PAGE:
Toni Collette plays Annie, a mother of two, who’s life is stressful because of an upcoming art exhibition,  and her mother passing away. Her family has a history in mental illness and at the beginning it seems like she’s going insane, especially after her daughter dies in an accident, after which, very strong things start to happen. Collette does an excellent job in the leading role, at times, screaming better than Wendy in the Shining. Surprisingly, the end of the film didn’t feel scary anymore, rather peaceful. Everyone was dead, except for the son, Peter, who then becomes possessed so the heredity can pass on.

Although a great deal of the scenes were dark and some standard elements within the horror genre were present in Hereditary, such as possession, an old book and symbols, Hereditary succeeded in being unique. Also, I can’t remember seeing nudity in an American horror film since the Shining.

⭐️⭐️⭐️⭐️ / 5

10 things Finland is known for in Sweden

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1. Horrible accent when we speak in a foreign language. And when we speak Swedish we sound like the characters in the Moomin cartoons. Some Swedes can’t stand it and some have fetish towards it. Either way, most make fun of it. And here’s a sample of a Finn (from Finland’s most popular Youtube channel) speaking English:

2.Jävla temperament” when a Finn is upset it can be dangerous.

3. Quietness. When we’re not upset, or drunk, we’re quiet and awkward.

4. Koskenkorva, or as we say in Finland “kossu”. My last name used to be Koskivaara and terribly often Swedes made an association between my name and this lovely vodka-like hard liquor.

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5. Knives. This was a more well-known fact in Umeå, which is located right across from Pohjanmaa. Messing around with knives was a popular activity in the region during the 19th century. I’m from Helsinki so I never saw this in myself.

6. Good selection curse words, for instance, Saatana, vittu, perkele… There aren’t many good ones in Swedish so they sometimes borrow ours.

7. Moomin trolls. The characters from the books and comics by Tove Jansson are for sure Finlands gift to the world.

8. Sauna: the winter is long, dark and cold, so we have to find alternative sources of heat.

9. Nokia, it was once so great.

10. Education: it’s the best in the world! So: “why study in Sweden and not Finland?” people like to ask. I always clarify that it’s the elementary and middle schools that are so great, after that the quality isn’t guaranteed anymore.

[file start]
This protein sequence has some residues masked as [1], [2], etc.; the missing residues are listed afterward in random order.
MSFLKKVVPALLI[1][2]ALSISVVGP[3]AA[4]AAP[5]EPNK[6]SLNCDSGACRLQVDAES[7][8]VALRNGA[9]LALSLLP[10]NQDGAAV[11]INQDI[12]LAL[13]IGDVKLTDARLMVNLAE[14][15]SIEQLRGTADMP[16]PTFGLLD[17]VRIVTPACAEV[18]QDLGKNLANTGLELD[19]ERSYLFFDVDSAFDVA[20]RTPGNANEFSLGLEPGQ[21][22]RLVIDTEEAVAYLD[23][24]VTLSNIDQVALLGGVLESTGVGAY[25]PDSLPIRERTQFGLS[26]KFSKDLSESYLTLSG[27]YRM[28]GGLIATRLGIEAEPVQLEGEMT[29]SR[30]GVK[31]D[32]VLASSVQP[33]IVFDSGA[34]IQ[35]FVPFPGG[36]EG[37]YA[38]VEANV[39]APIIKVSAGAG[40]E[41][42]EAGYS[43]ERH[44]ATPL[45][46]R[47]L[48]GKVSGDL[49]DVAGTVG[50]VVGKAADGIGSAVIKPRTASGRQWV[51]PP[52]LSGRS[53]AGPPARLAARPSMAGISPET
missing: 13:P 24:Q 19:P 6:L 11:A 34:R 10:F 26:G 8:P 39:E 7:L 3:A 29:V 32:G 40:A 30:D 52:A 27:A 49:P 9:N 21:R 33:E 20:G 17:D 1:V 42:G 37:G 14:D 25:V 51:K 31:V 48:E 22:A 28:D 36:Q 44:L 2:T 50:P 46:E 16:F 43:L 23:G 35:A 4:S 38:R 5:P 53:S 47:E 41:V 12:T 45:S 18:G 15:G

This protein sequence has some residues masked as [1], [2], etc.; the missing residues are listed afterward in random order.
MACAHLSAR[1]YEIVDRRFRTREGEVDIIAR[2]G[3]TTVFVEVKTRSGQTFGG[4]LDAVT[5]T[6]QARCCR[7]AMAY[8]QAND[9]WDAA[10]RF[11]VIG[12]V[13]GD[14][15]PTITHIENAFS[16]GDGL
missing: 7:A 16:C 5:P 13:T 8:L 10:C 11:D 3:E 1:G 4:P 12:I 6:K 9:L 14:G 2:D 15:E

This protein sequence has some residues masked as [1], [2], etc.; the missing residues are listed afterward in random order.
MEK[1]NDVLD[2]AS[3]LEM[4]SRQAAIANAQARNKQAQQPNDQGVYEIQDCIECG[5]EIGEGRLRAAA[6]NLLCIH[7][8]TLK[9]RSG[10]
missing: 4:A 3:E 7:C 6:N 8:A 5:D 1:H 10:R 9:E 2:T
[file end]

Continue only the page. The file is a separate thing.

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#1995 🔮

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But no one in Sweden remembers what happened at Globen in 1995… Do you?

Movie of the Week: Grave of the Fireflies

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Long time since I had time for movies, but I’m trying to get this back on track now. Based on an autobiographical novel by Akiyuki Nosaka. Directed by Isao Takahata (1988), Grave of the Fireflies is based on a true story in Japan during the late WW II. Although it’s animated and most animated movies have children as their target audience, I’m not quite sure if that was the case with Grave of the Fireflies. It was hard for a grown-up to watch and if I had children, I don’t think I’d want them to see this, although the story sadly is still reality in too many places.

The film begins from the end where the teenage boy Seita starves to death at a train station and then surrounded by fireflies unites with his little sister Setsuko. It tells the story of two children from the city of Kobe that are left homeless by bombings, their mother dies and their father is serving in the navy. They move in with their aunt for a while, but end up living in a cave, where surviving is hard.

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Though the film isn’t particularly violent, the imagery of burned bodies and orphaned children was definitely uncomfortable to watch. It also served as a reminder of how it is possible to find hope and moments of happiness even in the most awful circumstances. And shows how fire and fireflies connected in a sad, yet beautiful way.

⭐️⭐️⭐️⭐️ / 5